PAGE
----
Four startups founded by Johns Hopkins undergraduates got funded as part of the university’s efforts to galvanize more entrepreneurs on campus.
The startups received grants of $10,000 through The Ralph S. O’Connor Undergraduate Entrepreneurship Fund, which is now in its fifth year.
For the latest cohort, fund administrators at Johns Hopkins Tech Ventures’ FastForward U received 31 applications. Along with funding, the teams also get access to mentors and other resources.
“This was an extremely competitive funding cycle with numerous standout applications,” FastForward U Director of Student Ventures Kerrie Carden said in a statement “We had more qualified teams than awards to give out, which is a testament to the hard work and dedication of our Hopkins undergrads.”
It’s a group we tend to keep an eye on, as JHU undergrad-founded startups went on to grow in Baltimore like FactoryFour, Atana and Fractal Tech.
Here’s a look at the startups, with info from FastForward U.
The team is developing a water purification system for use in the developing world. It’s the size of a trashcan, and is manually powered. With a prototype built, the company is working on pilot testing. The team includes Anish Mokha, Maya Foster, Varun Venkatesh, Shivam Rastogi, Zach Schmidt and Paarth Sharma.
JHU’s Byron D’Mello and Noah Doris of Babson College created a bottled bubble tea with vitamins designed to reduce stress. The tea is sold at 10 locations, and has FDA approval. The company is looking to make inroads on college campuses.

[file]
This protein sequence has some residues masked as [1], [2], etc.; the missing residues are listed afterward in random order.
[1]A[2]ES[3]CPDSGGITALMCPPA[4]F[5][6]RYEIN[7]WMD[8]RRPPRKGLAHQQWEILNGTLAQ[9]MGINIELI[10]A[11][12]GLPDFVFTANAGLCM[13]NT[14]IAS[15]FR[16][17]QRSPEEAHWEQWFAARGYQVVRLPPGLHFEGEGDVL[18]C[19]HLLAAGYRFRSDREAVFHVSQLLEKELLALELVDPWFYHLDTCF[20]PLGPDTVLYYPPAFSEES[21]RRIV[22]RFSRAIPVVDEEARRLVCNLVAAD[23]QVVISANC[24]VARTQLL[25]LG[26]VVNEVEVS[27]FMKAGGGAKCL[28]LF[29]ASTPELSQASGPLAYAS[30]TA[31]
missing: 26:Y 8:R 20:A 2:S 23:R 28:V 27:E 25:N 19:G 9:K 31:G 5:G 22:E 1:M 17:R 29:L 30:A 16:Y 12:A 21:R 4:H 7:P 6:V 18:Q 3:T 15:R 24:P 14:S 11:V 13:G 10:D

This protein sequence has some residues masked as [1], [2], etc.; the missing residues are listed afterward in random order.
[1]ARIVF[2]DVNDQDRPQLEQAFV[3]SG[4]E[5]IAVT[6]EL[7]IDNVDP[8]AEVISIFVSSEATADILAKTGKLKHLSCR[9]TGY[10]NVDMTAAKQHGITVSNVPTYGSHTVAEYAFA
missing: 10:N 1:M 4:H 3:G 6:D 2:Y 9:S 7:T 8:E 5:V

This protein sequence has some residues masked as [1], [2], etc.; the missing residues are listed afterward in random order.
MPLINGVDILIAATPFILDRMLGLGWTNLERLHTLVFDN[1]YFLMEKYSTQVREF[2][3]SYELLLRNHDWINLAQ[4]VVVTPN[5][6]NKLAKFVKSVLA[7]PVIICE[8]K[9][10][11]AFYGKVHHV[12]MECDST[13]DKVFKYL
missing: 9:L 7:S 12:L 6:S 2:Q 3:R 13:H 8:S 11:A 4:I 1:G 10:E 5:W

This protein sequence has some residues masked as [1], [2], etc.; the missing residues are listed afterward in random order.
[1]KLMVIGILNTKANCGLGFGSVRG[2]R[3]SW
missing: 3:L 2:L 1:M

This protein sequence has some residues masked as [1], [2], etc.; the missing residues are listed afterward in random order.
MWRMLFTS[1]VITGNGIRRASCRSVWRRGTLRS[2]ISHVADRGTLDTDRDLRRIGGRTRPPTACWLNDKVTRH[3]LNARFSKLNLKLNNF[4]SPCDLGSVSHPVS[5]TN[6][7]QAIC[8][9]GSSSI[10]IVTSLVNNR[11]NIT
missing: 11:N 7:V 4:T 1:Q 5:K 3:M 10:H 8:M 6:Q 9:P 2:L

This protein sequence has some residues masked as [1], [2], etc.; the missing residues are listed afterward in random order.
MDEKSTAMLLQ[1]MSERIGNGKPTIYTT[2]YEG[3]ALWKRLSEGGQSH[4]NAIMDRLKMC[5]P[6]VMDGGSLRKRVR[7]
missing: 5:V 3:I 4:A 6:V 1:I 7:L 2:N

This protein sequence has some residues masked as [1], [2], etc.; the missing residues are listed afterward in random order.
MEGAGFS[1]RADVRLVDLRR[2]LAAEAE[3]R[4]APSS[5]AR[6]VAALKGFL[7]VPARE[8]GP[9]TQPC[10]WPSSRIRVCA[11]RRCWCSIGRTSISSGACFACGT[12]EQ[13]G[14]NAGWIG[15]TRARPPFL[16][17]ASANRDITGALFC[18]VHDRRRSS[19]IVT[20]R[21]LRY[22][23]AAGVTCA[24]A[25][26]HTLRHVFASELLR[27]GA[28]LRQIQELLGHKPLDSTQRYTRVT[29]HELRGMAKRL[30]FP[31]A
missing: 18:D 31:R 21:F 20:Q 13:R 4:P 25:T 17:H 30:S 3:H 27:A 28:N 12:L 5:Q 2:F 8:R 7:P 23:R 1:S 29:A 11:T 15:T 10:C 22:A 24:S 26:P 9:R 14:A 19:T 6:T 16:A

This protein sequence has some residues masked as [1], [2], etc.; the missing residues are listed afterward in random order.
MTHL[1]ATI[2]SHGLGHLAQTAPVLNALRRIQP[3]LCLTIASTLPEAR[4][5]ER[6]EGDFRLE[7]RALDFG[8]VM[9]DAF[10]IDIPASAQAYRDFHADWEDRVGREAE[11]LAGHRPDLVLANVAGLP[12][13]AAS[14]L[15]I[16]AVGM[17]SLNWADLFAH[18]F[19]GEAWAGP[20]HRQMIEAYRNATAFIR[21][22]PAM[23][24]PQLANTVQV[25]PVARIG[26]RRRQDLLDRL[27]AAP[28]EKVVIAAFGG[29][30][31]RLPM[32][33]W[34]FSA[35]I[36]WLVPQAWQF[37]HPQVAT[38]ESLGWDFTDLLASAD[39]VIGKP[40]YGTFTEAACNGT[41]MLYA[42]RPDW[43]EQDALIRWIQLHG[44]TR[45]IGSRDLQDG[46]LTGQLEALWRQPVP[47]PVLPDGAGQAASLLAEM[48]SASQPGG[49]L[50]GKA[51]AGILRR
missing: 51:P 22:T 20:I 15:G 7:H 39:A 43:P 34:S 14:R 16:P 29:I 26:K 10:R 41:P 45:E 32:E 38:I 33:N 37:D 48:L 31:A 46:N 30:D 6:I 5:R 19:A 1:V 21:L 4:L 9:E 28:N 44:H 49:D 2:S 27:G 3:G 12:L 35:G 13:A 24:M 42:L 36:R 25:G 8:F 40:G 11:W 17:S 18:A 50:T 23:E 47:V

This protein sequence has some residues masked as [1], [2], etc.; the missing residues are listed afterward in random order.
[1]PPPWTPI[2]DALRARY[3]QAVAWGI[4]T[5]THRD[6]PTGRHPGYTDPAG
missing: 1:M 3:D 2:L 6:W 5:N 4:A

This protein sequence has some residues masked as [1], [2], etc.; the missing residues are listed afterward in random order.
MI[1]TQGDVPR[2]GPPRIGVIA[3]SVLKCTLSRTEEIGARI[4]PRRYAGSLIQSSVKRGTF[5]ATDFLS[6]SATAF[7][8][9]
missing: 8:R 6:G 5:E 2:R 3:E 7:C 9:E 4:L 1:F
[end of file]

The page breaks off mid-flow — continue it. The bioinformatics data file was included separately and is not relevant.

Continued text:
The Hopkins students behind this company are developing the PeritoneX, a device that is used during peritoneal dialysis treatment, which helps a patient with kidney failure have blood cleaned within the body. The device is designed to reduce the risk of infection. The team includes Sarah Lee, James Qin, Anna Bailey, Tejasvi Desai, Eugene Oh and Giang Hoang. Dr. Alicia Neu, chief of pediatric nephrology at Johns Hopkins Hospital, is the startup’s clinical sponsor.
Nikhil Baddam and Owen Friesen developed haptic feedback gloves to be used in virtual reality. The stiffness of the glove changes when the user touches an object in the VR environment. The company received previous funding from FastForward U’s Spark grants and Digital Media Center and Digital daVinci Awards to create a single-finger prototype.